Former MI5 chief says UK government should not weaken encryption
The UK government has made no secret of its desire to exert greater control over the internet, and home secretary Amber Rudd has gone as far as suggesting that encryption should be weakened -- and backdoors should be included in software -- to make it easier to carry out surveillance on terrorists.
Lord Jonathan Evans, the former chief of MI5 in the UK, acknowledged that encryption had got in the way of monitoring communication between extremists, but said this should not be used as an excuse to weaken security.
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Speaking on BBC Radio 4, Lord Evans said: "I'm not personally one of those who thinks we should weaken encryption because I think there is a parallel issue, which is cybersecurity more broadly." He is opposed to the idea of limiting the use of encryption in messaging apps, suggesting that the problem needs to be tackled in other ways.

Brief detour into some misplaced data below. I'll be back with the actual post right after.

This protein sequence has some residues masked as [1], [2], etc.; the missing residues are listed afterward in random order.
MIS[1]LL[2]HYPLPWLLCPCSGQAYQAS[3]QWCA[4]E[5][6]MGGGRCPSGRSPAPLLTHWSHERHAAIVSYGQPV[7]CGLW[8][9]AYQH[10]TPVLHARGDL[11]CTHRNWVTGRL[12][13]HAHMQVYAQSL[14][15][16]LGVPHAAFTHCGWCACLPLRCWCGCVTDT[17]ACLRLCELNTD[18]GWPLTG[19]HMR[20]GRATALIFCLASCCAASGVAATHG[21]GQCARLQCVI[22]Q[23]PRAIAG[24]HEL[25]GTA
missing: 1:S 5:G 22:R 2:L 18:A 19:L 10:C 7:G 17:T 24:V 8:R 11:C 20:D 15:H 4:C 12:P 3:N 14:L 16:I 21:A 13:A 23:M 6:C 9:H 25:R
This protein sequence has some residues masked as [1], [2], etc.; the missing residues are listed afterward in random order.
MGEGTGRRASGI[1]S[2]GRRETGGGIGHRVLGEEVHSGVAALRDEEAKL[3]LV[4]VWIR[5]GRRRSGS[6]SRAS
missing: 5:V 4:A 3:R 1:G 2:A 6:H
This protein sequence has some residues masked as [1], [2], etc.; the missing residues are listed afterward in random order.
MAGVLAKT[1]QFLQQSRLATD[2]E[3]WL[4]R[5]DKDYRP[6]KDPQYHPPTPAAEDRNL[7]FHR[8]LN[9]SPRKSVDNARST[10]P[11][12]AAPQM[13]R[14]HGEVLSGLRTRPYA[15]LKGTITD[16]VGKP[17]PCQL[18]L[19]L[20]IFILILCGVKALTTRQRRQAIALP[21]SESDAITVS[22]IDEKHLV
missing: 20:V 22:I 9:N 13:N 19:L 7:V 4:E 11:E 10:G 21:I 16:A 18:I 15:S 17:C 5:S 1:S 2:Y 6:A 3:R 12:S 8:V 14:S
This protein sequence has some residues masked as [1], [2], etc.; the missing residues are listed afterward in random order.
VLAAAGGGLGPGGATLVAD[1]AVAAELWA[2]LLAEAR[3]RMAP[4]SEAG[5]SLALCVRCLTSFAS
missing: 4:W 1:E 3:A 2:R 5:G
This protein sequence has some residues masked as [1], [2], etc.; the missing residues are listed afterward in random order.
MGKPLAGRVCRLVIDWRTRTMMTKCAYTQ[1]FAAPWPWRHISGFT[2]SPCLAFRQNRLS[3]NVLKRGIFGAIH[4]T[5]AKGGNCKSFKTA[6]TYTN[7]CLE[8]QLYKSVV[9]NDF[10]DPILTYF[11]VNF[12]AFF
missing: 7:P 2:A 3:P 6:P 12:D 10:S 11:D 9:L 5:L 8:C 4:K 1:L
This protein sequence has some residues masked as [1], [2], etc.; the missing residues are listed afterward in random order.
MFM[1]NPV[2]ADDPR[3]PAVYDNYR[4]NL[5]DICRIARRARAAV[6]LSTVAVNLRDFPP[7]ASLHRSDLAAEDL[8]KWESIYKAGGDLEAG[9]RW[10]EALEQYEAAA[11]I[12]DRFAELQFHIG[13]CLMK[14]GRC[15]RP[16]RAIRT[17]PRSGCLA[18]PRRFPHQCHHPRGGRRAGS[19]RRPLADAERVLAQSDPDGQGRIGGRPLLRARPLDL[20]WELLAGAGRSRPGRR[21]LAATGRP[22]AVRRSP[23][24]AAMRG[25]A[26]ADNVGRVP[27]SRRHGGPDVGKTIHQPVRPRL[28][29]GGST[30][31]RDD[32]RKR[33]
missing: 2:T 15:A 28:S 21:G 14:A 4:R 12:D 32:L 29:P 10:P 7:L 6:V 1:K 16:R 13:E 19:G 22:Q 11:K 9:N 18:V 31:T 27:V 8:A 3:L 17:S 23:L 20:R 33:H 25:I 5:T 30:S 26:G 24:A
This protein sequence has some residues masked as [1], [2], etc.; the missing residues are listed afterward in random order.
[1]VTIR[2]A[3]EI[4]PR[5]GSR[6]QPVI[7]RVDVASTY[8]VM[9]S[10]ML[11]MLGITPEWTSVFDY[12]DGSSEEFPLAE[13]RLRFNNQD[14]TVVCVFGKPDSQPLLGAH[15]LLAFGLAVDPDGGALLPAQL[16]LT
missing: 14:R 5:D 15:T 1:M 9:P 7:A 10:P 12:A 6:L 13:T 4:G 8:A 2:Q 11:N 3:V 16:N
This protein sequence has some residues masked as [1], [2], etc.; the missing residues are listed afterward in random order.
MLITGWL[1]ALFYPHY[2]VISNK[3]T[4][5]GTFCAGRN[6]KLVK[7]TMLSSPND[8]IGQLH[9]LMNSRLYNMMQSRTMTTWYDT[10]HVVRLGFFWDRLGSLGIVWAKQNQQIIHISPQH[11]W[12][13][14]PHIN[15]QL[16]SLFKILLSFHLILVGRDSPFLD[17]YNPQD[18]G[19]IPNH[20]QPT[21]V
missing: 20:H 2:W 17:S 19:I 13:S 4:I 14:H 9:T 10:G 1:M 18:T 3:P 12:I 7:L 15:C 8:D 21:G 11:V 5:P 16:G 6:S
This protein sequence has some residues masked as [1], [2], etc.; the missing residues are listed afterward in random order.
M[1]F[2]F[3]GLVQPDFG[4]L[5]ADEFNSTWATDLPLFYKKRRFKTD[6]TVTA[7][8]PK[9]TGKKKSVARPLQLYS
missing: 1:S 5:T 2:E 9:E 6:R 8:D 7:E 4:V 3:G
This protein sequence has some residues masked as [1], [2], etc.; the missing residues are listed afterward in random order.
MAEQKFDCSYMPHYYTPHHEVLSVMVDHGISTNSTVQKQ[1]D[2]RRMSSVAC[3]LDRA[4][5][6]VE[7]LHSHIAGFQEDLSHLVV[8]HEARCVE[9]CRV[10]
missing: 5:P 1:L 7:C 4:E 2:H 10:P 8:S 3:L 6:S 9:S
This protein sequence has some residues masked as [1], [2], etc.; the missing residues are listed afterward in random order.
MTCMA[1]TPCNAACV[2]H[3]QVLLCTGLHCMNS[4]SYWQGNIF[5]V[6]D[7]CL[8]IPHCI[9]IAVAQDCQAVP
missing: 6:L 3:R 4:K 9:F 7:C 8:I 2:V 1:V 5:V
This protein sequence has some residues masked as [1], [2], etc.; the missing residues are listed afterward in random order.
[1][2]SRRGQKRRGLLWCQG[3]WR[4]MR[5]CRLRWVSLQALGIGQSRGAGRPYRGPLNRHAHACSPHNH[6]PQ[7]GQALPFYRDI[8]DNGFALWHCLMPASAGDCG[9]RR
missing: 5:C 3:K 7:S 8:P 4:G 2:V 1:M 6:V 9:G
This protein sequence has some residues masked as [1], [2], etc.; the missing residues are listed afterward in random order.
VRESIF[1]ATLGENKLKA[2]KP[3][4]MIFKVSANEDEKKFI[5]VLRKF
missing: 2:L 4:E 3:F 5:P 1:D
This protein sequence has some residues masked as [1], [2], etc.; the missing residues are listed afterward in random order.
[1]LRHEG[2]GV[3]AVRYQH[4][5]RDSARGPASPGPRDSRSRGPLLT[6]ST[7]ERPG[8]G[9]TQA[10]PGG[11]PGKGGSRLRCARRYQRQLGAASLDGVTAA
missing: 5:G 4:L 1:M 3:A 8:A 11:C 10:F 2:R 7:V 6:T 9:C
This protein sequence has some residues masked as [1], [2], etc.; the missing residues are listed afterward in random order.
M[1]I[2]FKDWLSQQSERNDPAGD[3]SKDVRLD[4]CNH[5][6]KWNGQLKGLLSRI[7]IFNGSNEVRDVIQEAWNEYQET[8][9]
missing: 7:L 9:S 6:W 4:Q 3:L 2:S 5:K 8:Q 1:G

On the Today programme, he said that encryption was important to security and should be maintained for that very reason:
While understandably there is a very acute concern about counter-terrorism, it is not the only threat that we face. The way in which cyberspace is being used by criminals and by governments is a potential threat to the UK's interests more widely.
It's very important that we should be seen and be a country in which people can operate securely -- that's important for our commercial interests as well as our security interests, so encryption in that context is very positive.
One of the reasons he places the emphasis on the importance of security, is the growth of the internet of things and the growing number of smart, connected devices. "As our vehicles, air transport, our critical infrastructure is resting critically on the internet, we need to be really confident that we have secured that because our economic and daily lives are going to be dependent on the security we can put in to protect us from cyber-attack," he added.